As American soccer standards have improved the past twenty years or so, the concerns over how to build a strong national team system have grown. Certainly, systematizing the program from the earliest youth levels to the senior pool makes considerable sense, and scouting has become more adaptive and sophisticated over that period. But while the search for the first American to become a true global superstar in the sport continues unabated, it is worth noting that the two Americans who are playing best abroad at the moment were not the direct products of the U.S. Soccer apparatus in their formative years.
In fact, Clint Dempsey and Herculez Gomez have followed remarkably parallel (and sometimes mirrored) career paths. By no means identical, neither man has fit the traditional mold of American professional soccer players, which has long been middle-class and based on training in prominent college programs or U.S. youth residency programs. Both players have spent time in MLS, and have brought more respect to Americans in the sport in their current respective leagues, than perhaps any American before them.
Dempsey and Gomez each come from modest upbringings, with Gomez growing up in Las Vegas and Dempsey in Eastern Texas. Much has been made of the fact that Dempsey honed his skills playing with Latino players, and it indeed seems likely he would thrive in the Mexican Primera if he ever wanted to play there. Meanwhile, Gomez has spent his career with one foot in American soccer and the other in the Mexican game. Rather than laud both for their goalscoring touch due to the so-called Latin style they grew up around, perhaps it makes more sense to consider that they have adapted a hybrid style that combines skill and creativity with work-rate and grit. Essentializing these attributes to national groups is rather reductive, but at the very least, having proficiency in at least two soccer cultures (and in the case of Dempsey, three if you include England) gives them a versatility that has served each player well.
But the hybrid doesn't stop there. Both players have adapted their game over the years, and been able to play as striker, withdrawn striker, winger, or central attacking midfielder as circumstances dictate. They have also had to deal with their fair share of adversity on the professional front: Gomez has battled back from several significant injuries that dampened his impact in MLS and caused him to bounce around teams. Since coming to Mexico in 2010, he has already played for four teams. Although players in the Mexican Primera move around frequently, Gomez has been unlucky in the circumstances in previous teams. With Pachuca, he was sold as part of a housecleaning following a poor season, although he played well when given the opportunity. His next club, Estudiantes Tecos, is practically guaranteed to be relegated at the end of this season, and selling Gomez on to Santos Laguna was a fantastic turn of events, as they are one of the best teams in the league. He didn't play early this season, as Santos have a deep attacking core, but he has played his way into the lineup and has been white-hot since getting regular minutes, scoring regularly in the league and CONCACAF Champions League for Santos.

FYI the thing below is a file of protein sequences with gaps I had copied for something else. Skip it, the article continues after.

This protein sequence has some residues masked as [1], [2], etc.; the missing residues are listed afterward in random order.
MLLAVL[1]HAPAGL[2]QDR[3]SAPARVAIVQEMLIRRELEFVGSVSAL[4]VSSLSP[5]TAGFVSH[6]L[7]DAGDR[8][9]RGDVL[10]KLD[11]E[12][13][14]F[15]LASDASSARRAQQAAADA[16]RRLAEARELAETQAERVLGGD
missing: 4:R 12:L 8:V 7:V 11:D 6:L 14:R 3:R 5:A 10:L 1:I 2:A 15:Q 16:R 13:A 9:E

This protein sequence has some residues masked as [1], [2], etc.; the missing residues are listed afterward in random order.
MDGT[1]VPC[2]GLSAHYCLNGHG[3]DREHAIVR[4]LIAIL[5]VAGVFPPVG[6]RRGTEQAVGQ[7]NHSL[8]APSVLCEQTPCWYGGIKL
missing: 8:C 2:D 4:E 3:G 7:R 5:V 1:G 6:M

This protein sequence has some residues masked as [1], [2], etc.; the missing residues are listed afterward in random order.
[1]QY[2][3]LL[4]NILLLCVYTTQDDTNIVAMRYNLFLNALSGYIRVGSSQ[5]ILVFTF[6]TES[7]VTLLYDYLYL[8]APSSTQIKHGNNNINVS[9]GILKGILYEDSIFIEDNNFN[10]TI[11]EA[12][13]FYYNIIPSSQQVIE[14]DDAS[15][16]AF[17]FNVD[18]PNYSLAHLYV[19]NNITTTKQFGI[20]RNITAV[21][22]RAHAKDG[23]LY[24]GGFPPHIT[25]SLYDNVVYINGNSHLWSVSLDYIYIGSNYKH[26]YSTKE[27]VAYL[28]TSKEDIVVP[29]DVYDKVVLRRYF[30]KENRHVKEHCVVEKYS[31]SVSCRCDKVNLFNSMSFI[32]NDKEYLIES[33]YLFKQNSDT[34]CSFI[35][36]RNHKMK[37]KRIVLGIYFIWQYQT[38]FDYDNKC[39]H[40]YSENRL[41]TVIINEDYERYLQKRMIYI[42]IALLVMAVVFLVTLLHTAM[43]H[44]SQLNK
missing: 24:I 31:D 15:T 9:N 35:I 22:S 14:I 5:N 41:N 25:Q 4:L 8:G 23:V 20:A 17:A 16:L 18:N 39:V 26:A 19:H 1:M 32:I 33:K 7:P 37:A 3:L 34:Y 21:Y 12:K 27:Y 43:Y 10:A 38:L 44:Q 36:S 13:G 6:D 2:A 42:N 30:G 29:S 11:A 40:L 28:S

Although Dempsey has not switched teams like Gomez and has been fortunate to stay healthy since moving to Fulham, he's also been buried in the depth chart under nearly every coach he's played for. He's had to win over each manager, and has done so successfully, to the point that he is the best player on the team this season. Considering the competition level of both the English Premier League and Mexican Primera, both in countries in which the sport is taken very seriously, the tenacity and willingness of both Dempsey and Gomez to continuously fight for a spot in the lineup has certainly fueled their success.
Perhaps the last major parallel between them is that they are not products of the hype machine, instead floating under the radar for years and only gradually emerging as outstanding players. Dempsey is 29 years old, while Gomez is 30 year, and while 2012 may ultimately represent the peak of their respective careers, their backgrounds, and winding career paths show that there are Americans who are still largely self-made, and we are all the better for it. Should U.S. Soccer continue to invest in youth infrastructure in order to unearth and mold the next superstar? Of course. But Gomez and Dempsey teach us that there is more than one way to build an American soccer star.